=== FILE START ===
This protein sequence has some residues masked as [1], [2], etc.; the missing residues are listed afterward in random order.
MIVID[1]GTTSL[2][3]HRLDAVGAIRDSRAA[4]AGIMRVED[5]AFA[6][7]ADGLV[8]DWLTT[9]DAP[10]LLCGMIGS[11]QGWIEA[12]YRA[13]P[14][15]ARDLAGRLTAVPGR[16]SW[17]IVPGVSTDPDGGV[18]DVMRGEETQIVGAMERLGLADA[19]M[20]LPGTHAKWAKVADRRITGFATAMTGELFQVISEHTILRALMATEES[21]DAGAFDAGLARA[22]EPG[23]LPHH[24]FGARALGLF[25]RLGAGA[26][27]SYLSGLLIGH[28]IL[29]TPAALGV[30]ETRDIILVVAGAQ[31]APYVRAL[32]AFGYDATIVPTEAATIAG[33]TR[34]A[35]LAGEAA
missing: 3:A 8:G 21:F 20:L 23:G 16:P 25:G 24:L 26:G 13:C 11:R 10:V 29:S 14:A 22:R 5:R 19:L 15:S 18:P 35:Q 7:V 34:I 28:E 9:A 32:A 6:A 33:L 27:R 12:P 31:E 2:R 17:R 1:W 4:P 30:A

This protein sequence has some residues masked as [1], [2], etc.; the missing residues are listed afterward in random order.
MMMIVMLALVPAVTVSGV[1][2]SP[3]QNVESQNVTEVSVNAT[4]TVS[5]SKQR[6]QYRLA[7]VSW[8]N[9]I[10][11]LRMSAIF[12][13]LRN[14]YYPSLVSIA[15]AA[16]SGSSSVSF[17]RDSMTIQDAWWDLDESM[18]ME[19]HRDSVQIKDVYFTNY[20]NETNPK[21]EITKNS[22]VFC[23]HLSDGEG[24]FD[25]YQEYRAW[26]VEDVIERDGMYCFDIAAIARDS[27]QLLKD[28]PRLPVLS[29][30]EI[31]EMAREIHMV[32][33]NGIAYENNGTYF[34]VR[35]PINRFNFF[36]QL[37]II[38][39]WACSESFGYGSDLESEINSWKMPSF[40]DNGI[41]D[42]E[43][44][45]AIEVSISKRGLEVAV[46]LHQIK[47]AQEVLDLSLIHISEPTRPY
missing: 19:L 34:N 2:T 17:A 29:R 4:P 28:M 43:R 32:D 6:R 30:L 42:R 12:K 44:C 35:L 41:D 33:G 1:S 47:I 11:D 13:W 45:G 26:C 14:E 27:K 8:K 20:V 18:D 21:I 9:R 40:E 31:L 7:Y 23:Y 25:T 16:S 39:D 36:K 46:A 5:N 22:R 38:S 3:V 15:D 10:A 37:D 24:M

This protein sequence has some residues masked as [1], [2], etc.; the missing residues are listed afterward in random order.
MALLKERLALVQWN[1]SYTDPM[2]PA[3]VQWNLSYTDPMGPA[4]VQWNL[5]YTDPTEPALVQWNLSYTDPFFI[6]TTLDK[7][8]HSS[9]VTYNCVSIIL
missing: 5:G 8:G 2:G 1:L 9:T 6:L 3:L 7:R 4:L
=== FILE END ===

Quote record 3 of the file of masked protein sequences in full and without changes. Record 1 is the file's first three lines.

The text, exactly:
This protein sequence has some residues masked as [1], [2], etc.; the missing residues are listed afterward in random order.
MALLKERLALVQWN[1]SYTDPM[2]PA[3]VQWNLSYTDPMGPA[4]VQWNL[5]YTDPTEPALVQWNLSYTDPFFI[6]TTLDK[7][8]HSS[9]VTYNCVSIIL
missing: 5:G 8:G 2:G 1:L 9:T 6:L 3:L 7:R 4:L